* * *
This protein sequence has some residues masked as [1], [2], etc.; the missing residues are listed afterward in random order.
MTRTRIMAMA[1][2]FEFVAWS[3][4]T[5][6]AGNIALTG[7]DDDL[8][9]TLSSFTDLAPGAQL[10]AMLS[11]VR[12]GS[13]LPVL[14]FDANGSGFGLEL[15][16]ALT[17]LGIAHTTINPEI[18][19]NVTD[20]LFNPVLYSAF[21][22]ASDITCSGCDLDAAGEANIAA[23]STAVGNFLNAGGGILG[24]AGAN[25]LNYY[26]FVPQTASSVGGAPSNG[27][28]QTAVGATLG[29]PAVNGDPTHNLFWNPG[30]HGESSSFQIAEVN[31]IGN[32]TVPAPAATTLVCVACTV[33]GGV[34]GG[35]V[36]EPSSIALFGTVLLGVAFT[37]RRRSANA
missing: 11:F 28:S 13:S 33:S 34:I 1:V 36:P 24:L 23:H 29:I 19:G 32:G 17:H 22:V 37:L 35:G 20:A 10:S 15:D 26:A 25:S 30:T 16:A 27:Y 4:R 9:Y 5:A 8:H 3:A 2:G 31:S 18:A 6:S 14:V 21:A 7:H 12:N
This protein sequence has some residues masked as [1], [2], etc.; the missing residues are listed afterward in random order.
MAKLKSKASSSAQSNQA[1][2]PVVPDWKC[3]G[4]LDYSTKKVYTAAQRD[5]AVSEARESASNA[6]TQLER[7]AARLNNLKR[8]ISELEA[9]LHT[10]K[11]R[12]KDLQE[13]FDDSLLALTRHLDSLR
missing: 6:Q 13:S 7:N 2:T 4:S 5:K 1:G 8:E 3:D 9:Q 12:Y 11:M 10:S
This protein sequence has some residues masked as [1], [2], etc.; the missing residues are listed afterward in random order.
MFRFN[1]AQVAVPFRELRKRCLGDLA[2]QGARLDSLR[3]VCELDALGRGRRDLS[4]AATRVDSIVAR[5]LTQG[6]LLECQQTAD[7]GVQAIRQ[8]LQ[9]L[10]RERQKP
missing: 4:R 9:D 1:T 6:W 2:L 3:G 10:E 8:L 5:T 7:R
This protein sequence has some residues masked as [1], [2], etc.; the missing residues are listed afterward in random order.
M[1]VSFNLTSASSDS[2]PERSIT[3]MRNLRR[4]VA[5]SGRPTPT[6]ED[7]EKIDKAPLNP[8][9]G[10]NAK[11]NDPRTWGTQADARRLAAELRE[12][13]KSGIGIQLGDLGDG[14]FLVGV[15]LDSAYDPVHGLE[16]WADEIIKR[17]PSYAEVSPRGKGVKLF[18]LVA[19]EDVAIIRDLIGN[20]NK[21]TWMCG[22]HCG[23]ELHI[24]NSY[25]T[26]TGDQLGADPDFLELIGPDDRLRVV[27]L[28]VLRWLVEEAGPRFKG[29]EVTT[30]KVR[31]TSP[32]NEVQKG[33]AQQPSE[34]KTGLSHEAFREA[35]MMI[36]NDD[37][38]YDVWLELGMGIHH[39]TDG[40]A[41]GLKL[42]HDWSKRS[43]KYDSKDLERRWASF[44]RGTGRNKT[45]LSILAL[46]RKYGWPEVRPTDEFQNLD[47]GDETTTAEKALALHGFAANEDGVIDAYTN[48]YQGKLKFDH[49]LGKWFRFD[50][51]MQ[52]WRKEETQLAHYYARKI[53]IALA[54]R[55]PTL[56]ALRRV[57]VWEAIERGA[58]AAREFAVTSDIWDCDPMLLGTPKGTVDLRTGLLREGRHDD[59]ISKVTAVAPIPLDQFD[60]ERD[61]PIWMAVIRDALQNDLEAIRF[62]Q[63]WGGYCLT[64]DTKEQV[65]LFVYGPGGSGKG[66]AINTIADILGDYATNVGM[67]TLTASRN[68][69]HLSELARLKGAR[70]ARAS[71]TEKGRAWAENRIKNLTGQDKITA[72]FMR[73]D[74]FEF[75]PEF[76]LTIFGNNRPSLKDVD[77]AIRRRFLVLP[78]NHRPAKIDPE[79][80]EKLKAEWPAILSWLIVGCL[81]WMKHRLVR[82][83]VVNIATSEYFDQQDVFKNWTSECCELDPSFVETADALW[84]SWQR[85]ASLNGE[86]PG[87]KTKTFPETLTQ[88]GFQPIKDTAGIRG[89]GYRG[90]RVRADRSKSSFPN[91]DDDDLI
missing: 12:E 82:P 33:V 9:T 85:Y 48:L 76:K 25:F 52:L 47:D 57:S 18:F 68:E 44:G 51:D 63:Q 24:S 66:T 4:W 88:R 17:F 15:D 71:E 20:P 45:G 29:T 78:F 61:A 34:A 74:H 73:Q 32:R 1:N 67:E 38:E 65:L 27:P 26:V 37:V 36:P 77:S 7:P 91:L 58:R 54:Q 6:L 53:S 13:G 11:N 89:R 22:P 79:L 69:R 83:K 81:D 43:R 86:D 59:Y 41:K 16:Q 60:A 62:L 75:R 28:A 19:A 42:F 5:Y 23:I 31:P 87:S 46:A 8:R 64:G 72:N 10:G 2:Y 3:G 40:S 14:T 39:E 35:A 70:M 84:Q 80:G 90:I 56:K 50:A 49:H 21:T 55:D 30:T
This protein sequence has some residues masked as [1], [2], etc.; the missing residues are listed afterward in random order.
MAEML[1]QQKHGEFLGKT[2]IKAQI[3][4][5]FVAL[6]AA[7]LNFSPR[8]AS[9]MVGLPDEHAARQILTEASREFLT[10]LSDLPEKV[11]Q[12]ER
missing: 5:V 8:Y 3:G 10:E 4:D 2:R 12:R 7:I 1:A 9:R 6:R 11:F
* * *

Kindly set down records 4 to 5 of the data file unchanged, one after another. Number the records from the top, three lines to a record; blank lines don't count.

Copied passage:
This protein sequence has some residues masked as [1], [2], etc.; the missing residues are listed afterward in random order.
M[1]VSFNLTSASSDS[2]PERSIT[3]MRNLRR[4]VA[5]SGRPTPT[6]ED[7]EKIDKAPLNP[8][9]G[10]NAK[11]NDPRTWGTQADARRLAAELRE[12][13]KSGIGIQLGDLGDG[14]FLVGV[15]LDSAYDPVHGLE[16]WADEIIKR[17]PSYAEVSPRGKGVKLF[18]LVA[19]EDVAIIRDLIGN[20]NK[21]TWMCG[22]HCG[23]ELHI[24]NSY[25]T[26]TGDQLGADPDFLELIGPDDRLRVV[27]L[28]VLRWLVEEAGPRFKG[29]EVTT[30]KVR[31]TSP[32]NEVQKG[33]AQQPSE[34]KTGLSHEAFREA[35]MMI[36]NDD[37][38]YDVWLELGMGIHH[39]TDG[40]A[41]GLKL[42]HDWSKRS[43]KYDSKDLERRWASF[44]RGTGRNKT[45]LSILAL[46]RKYGWPEVRPTDEFQNLD[47]GDETTTAEKALALHGFAANEDGVIDAYTN[48]YQGKLKFDH[49]LGKWFRFD[50][51]MQ[52]WRKEETQLAHYYARKI[53]IALA[54]R[55]PTL[56]ALRRV[57]VWEAIERGA[58]AAREFAVTSDIWDCDPMLLGTPKGTVDLRTGLLREGRHDD[59]ISKVTAVAPIPLDQFD[60]ERD[61]PIWMAVIRDALQNDLEAIRF[62]Q[63]WGGYCLT[64]DTKEQV[65]LFVYGPGGSGKG[66]AINTIADILGDYATNVGM[67]TLTASRN[68][69]HLSELARLKGAR[70]ARAS[71]TEKGRAWAENRIKNLTGQDKITA[72]FMR[73]D[74]FEF[75]PEF[76]LTIFGNNRPSLKDVD[77]AIRRRFLVLP[78]NHRPAKIDPE[79][80]EKLKAEWPAILSWLIVGCL[81]WMKHRLVR[82][83]VVNIATSEYFDQQDVFKNWTSECCELDPSFVETADALW[84]SWQR[85]ASLNGE[86]PG[87]KTKTFPETLTQ[88]GFQPIKDTAGIRG[89]GYRG[90]RVRADRSKSSFPN[91]DDDDLI
missing: 12:E 82:P 33:V 9:T 85:Y 48:L 76:K 25:F 52:L 47:D 57:S 18:F 68:E 44:G 51:D 63:Q 24:S 66:T 4:W 88:R 17:F 15:D 71:E 20:P 45:G 29:T 78:F 61:A 34:A 74:H 73:Q 32:R 1:N 67:E 38:E 65:L 27:P 26:V 37:V 36:P 77:S 7:P 91:L 58:R 54:Q 6:L 53:S 13:G 11:N 89:R 22:P 79:L 69:R 83:K 81:D 43:R 86:D 59:Y 41:K 16:Q 60:A 62:L 75:R 28:A 19:A 42:F 5:Y 23:I 31:P 87:S 46:A 8:R 64:G 72:N 10:G 2:Y 3:G 40:S 14:T 39:E 35:A 70:M 84:Q 80:G 90:I 56:K 50:A 49:H 21:T 55:D 30:T
This protein sequence has some residues masked as [1], [2], etc.; the missing residues are listed afterward in random order.
MAEML[1]QQKHGEFLGKT[2]IKAQI[3][4][5]FVAL[6]AA[7]LNFSPR[8]AS[9]MVGLPDEHAARQILTEASREFLT[10]LSDLPEKV[11]Q[12]ER
missing: 5:V 8:Y 3:G 10:E 4:D 2:R 12:R 7:I 1:A 9:R 6:R 11:F